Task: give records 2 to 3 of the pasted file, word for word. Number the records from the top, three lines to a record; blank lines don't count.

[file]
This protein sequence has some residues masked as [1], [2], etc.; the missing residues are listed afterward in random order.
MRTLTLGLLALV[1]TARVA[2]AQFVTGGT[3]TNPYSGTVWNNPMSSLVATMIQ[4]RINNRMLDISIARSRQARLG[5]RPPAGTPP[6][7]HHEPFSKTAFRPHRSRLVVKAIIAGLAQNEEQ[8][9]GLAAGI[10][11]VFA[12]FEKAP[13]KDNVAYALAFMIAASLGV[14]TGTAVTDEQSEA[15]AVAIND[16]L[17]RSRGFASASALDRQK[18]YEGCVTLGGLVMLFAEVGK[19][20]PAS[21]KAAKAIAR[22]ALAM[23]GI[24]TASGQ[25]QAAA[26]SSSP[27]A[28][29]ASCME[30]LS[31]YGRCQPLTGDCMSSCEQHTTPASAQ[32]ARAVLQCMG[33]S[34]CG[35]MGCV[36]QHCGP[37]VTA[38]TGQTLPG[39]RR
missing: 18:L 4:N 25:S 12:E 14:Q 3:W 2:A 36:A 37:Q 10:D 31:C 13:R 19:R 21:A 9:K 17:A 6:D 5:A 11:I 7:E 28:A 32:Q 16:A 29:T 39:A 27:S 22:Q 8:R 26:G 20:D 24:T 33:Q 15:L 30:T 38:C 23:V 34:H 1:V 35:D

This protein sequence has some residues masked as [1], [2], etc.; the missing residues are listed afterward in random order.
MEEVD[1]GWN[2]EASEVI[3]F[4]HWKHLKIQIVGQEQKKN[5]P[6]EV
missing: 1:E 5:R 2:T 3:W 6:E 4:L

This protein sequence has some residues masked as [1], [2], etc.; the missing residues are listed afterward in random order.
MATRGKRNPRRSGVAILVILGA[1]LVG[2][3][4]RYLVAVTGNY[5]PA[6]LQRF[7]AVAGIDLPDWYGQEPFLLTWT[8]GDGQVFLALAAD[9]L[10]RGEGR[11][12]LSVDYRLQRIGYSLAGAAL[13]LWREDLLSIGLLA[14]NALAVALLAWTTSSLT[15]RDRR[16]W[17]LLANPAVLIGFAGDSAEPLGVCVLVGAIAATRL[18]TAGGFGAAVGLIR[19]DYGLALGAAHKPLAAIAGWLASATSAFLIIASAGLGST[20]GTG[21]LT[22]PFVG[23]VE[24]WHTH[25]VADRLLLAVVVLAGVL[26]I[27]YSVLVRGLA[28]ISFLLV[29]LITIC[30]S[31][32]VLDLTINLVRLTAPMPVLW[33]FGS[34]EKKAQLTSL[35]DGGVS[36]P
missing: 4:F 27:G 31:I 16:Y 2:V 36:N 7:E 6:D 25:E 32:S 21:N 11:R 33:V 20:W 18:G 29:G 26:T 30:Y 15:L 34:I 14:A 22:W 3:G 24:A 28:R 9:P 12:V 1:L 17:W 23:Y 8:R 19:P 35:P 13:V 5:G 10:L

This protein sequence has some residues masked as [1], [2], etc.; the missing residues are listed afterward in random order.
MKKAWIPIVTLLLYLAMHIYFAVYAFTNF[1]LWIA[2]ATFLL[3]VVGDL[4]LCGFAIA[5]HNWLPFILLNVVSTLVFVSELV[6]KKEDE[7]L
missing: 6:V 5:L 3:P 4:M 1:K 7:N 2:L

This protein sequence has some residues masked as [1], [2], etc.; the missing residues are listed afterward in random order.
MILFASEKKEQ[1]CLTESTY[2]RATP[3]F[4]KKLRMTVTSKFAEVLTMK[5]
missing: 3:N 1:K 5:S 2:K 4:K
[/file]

This protein sequence has some residues masked as [1], [2], etc.; the missing residues are listed afterward in random order.
MEEVD[1]GWN[2]EASEVI[3]F[4]HWKHLKIQIVGQEQKKN[5]P[6]EV
missing: 1:E 5:R 2:T 3:W 6:E 4:L

This protein sequence has some residues masked as [1], [2], etc.; the missing residues are listed afterward in random order.
MATRGKRNPRRSGVAILVILGA[1]LVG[2][3][4]RYLVAVTGNY[5]PA[6]LQRF[7]AVAGIDLPDWYGQEPFLLTWT[8]GDGQVFLALAAD[9]L[10]RGEGR[11][12]LSVDYRLQRIGYSLAGAAL[13]LWREDLLSIGLLA[14]NALAVALLAWTTSSLT[15]RDRR[16]W[17]LLANPAVLIGFAGDSAEPLGVCVLVGAIAATRL[18]TAGGFGAAVGLIR[19]DYGLALGAAHKPLAAIAGWLASATSAFLIIASAGLGST[20]GTG[21]LT[22]PFVG[23]VE[24]WHTH[25]VADRLLLAVVVLAGVL[26]I[27]YSVLVRGLA[28]ISFLLV[29]LITIC[30]S[31][32]VLDLTINLVRLTAPMPVLW[33]FGS[34]EKKAQLTSL[35]DGGVS[36]P
missing: 4:F 27:G 31:I 16:Y 2:V 36:N 7:E 6:D 25:E 32:S 21:N 11:R 33:V 20:W 18:G 29:G 26:T 30:Y 15:L 34:I 14:A 22:W 3:G 24:A 28:R 9:P 12:V 1:L 17:W 23:Y 8:R 19:P 35:P 13:V 5:G 10:L